Breaking down a common misconception about wage & hour law
"You're salaried, so you don't get overtime."
We hear this statement, or variations on it, all the time, and it stems from a misunderstanding of how wage and hour laws work. When people use the term "salaried" this way, they really mean "exempt" — and "exempt" is a legal term with a specific legal definition. Only certain workers are considered exempt and thus don't get overtime. Just because your employer says you're one of them does not make it so.
Being "on salary" is just a method of paying you, as opposed to being hourly, day-rate, or piece-rate. Exempt employees usually have to be paid on salary, but not all salaried employees are exempt. You need to understand this distinction to protect your legal rights.
Who can and cannot be exempt is based on job duties
Not every employee can be classified as exempt; indeed, most employees cannot. In addition to the minimum salary requirement (currently $684 per week, as set by the Department of Labor), only particular jobs as defined by law can be treated as exempt. The most common exemption, which exists in basically any organization, is for managers who have hiring, firing, and evaluation power or comparable decision-making authority.
The key issue here is that the exemption is based on job duties, not job title. Your employer can call you a supervisor, manager, director, or even vice president, but if you are not a bona fide manager with hiring, firing, and evaluation power, you're not exempt. This happens too often to "assistant managers" in industries such as retail, hospitality, food service, and banking, for example. You may have a few extra responsibilities or act as a "shift leader" when your boss isn't around, but if you spend most of your day helping customers and performing ordinary work tasks instead of managerial tasks, you're not exempt.
Certain non-management jobs are also eligible to be exempt, including learned professionals (e.g., doctors, lawyers, engineers), administrative professionals, and outside salespeople who physically go out and meet with customers. There are also certain other jobs that are specifically exempted by statute. Again, this exemption is based on job duties, not job title.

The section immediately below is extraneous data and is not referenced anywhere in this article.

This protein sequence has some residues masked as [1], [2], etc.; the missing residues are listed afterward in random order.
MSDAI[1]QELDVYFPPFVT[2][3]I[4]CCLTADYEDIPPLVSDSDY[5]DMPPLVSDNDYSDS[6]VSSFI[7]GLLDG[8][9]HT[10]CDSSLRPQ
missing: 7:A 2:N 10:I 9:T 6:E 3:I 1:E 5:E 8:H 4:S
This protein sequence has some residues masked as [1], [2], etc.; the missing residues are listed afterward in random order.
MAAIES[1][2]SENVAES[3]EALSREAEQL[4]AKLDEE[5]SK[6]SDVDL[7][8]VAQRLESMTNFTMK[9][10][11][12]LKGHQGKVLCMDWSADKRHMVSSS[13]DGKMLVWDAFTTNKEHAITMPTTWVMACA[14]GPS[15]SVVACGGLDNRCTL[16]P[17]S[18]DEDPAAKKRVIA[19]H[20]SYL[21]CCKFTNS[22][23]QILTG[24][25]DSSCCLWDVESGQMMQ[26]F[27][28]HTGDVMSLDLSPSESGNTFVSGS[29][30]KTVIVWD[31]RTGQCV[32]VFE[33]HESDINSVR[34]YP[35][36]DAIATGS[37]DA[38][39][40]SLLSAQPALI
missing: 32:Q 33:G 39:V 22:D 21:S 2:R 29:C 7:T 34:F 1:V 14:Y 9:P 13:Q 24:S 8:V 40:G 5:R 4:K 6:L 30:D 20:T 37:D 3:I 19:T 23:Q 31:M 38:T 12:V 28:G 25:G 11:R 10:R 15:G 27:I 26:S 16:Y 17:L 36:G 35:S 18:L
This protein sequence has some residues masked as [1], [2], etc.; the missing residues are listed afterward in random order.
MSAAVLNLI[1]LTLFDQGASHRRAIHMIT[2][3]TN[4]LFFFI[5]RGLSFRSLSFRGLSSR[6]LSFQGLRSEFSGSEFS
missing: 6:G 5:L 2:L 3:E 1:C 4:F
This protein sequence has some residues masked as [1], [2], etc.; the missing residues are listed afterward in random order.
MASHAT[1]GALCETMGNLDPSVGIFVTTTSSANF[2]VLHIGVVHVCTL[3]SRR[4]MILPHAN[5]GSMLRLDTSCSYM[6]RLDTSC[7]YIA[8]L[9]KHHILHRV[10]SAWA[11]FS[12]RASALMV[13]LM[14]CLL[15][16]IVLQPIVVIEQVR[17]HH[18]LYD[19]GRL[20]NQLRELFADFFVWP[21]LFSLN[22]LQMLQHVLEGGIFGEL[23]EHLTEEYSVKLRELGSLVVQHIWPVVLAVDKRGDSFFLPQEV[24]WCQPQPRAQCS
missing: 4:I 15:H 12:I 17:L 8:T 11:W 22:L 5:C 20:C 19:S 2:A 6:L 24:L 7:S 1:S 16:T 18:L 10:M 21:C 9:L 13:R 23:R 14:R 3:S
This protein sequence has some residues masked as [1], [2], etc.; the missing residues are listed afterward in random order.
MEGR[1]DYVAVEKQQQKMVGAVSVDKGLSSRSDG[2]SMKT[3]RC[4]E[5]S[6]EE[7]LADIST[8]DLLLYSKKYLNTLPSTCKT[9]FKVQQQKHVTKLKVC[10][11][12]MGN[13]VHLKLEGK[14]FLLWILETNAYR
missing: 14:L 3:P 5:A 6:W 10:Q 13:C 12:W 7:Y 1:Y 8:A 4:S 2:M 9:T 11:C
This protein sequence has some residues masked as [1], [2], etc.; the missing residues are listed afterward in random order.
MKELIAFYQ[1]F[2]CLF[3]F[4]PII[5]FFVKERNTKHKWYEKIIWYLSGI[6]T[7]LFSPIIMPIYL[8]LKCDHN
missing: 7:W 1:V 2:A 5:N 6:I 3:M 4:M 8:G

Remember, if you are exempt, the exemption cuts both ways
It's not enough for your job duties and salary to qualify as exempt. Your employer has to actually treat you as an exempt employee, which means paying you the same amount for every week you work, regardless of hours. This means you don't get overtime if you work 50 hours in a given week, but it also means you aren't docked pay if you work 30 hours the next week. Your employer can make you use paid time off (PTO) during such weeks, but they can't pay you less than your usual weekly wage.
Employers are only allowed to deduct pay from exempt employees in specific circumstances, including the first and last week of employment and weeks when you take unpaid FMLA leave. If your employer makes improper deductions from your salary, then they can lose the exemption — meaning they have to start paying you overtime.
Talk to an experienced wage & hour attorney about your rights
Misclassifying an employee as exempt is an incredibly pernicious violation of wage and hour laws. Often, it's framed as a step up for you — a chance for you to take on more responsibility and grow your career — when in fact it's an excuse for your employer to steal money out of your pocket. That's why misclassified workers have legal recourse.
Depending on the circumstances, you may be eligible to file an individual claim or a class-action lawsuit if your employer has a pattern of misclassifying many employees as exempt. Either way, it starts with a free, confidential consultation with an experienced attorney. We would be honored to listen to your story and explain your legal options. No cost, no obligation, just answers. We can help.